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Dioxin is a general name for a large group of chemical compounds with similar structure. These compounds are made up of carbon, oxygen, hydrogen and chlorine atoms. The number of the chlorine atoms and their positions in the dioxin molecule are what determines the toxicity of different dioxins. The most toxic dioxin has four chlorine atoms in positions 2, 3, 7 and 8. This dioxin ( 2, 3, 7, 8-tetrachlorodibenzo-p-dioxin) is often referred to as TCDD or “dioxin”. TCDD is the most studied and the most toxic of the dioxins.
TCDD, 2, 3, 7, 8-tetrachlorodibenzo-p-dioxin
While small amounts of dioxin are produced naturally by forest fires, the primary sources for dioxin in the environment are man-made. In the past, these included metal smelting, and pulp and paper bleaching, and the use of certain herbicides that were contaminated with dioxin during their manufacture. Thanks to government regulations, voluntary changes in industrial practices, and improvements in chemical manufacturing, these are no longer major sources of dioxin in the United States. Today, burning of municipal and/or hospital waste, backyard burning and automobile emissions continue to contribute to the release of low levels of dioxins into the environment.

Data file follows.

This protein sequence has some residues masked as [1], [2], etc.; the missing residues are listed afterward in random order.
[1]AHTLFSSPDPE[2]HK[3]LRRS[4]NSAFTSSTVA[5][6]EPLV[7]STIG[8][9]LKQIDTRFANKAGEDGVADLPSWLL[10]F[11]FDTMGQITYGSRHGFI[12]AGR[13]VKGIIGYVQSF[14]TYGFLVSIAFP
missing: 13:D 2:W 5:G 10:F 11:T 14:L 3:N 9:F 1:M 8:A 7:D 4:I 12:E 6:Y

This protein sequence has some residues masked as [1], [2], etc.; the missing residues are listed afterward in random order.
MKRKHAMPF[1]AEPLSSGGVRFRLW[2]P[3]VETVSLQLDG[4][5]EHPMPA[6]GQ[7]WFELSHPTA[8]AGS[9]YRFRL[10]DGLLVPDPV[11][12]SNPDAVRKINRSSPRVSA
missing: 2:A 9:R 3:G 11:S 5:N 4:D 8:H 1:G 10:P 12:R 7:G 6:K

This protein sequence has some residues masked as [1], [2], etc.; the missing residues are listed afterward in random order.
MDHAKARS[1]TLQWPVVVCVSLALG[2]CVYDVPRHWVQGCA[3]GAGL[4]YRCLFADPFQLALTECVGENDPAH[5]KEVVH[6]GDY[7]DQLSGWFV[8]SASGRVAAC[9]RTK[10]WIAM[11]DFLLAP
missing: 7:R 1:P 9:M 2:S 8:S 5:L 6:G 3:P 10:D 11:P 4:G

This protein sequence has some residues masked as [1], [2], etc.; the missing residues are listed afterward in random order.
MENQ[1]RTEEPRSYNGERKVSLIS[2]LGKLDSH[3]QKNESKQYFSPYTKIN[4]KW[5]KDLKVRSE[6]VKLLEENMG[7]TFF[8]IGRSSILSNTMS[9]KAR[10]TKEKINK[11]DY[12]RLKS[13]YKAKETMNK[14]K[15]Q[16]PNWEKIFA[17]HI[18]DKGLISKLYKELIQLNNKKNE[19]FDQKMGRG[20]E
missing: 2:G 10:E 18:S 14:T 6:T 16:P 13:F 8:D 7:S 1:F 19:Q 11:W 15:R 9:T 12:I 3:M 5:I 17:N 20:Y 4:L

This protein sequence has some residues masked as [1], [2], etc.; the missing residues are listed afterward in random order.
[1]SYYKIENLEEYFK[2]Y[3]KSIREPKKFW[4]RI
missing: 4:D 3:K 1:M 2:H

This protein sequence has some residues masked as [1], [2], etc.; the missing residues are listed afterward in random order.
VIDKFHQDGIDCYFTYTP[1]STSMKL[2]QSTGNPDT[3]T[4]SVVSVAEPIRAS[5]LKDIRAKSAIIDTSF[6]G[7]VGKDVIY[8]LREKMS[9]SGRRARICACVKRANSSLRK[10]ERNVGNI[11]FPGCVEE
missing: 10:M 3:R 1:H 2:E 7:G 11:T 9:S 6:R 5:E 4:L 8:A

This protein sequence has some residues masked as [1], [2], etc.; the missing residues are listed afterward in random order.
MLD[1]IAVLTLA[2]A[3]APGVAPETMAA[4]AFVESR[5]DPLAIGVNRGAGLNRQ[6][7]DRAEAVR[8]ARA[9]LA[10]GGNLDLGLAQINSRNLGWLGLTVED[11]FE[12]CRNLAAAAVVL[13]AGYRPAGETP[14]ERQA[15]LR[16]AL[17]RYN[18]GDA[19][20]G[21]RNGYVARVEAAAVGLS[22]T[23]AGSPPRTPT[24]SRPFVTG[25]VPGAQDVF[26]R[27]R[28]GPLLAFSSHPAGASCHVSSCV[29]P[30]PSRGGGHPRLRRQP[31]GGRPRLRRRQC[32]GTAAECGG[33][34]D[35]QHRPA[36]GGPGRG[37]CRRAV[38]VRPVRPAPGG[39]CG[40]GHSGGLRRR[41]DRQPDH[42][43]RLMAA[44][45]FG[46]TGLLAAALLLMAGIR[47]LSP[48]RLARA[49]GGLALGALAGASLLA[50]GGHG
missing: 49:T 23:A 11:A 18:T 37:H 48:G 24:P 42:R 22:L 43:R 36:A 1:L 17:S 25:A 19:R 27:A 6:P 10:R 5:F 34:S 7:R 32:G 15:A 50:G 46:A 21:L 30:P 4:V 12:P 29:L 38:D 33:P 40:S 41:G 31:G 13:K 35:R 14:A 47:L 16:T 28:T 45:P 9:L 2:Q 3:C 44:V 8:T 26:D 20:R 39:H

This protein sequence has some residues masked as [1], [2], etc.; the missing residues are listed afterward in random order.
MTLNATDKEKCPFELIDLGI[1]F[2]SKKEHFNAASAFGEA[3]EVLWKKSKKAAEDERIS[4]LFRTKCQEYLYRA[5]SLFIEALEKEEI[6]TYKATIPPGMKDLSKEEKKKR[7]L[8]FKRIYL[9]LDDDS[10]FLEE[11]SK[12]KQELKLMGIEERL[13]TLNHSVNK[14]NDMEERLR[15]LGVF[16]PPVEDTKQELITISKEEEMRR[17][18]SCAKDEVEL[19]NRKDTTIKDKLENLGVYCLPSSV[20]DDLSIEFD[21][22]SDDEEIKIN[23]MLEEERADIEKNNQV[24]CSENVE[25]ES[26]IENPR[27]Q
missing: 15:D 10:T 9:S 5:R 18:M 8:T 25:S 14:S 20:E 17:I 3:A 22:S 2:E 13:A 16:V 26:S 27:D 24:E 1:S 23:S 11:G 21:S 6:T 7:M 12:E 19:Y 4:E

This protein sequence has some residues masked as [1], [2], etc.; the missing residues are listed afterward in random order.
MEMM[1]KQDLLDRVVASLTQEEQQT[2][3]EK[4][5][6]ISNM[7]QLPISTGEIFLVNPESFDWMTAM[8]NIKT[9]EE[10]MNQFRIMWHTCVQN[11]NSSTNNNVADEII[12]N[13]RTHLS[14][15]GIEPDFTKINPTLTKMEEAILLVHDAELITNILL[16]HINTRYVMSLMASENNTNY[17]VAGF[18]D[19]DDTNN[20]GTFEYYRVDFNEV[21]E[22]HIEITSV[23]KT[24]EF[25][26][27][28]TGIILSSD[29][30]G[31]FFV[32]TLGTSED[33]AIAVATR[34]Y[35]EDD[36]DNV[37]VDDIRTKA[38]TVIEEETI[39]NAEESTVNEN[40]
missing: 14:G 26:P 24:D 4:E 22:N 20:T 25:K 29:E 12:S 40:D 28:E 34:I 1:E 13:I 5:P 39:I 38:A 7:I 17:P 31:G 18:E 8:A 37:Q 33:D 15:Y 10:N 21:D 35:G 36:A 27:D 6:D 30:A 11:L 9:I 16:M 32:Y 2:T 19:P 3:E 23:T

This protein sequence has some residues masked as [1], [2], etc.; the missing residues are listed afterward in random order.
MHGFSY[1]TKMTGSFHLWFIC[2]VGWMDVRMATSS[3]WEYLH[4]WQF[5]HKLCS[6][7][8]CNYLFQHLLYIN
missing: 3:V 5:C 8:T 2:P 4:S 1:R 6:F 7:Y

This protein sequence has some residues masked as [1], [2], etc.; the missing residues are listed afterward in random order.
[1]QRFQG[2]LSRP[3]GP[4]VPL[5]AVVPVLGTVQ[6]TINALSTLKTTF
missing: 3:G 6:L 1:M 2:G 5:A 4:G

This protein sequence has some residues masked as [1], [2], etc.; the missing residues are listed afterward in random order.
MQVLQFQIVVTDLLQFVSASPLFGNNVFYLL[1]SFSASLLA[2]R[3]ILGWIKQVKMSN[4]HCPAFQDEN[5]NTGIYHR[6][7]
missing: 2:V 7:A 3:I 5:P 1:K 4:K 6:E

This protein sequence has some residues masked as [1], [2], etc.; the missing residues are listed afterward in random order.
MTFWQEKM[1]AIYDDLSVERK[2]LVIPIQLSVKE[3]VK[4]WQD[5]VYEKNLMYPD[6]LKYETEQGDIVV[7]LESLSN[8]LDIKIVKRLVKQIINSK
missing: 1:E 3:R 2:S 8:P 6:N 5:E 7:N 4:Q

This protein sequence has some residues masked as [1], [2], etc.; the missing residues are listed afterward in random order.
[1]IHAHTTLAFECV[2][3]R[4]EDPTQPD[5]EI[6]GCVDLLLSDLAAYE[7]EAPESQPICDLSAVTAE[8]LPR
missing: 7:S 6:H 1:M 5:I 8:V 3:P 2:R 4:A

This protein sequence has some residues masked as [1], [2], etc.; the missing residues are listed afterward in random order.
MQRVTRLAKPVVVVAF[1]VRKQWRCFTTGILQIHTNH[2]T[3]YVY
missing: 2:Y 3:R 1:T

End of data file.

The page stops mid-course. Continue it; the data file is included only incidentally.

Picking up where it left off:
Dioxin is released into the environment and
builds up in sediment.
Fish build up dioxin in their fat.
Because dioxins are resistant to breakdown in the environment and can be stored in fat cells, they concentrate in the food chain once they are released into the environment. At the top of the food chain are humans, and humans consume dioxins primarily from the ingestion of animal fats – in fish, milk and beef. If you took a sample of fat from different people, you would probably find low but detectable levels of dioxin in their fat too.
Eating fish from contaminated waters can lead to dioxin exposure in people.
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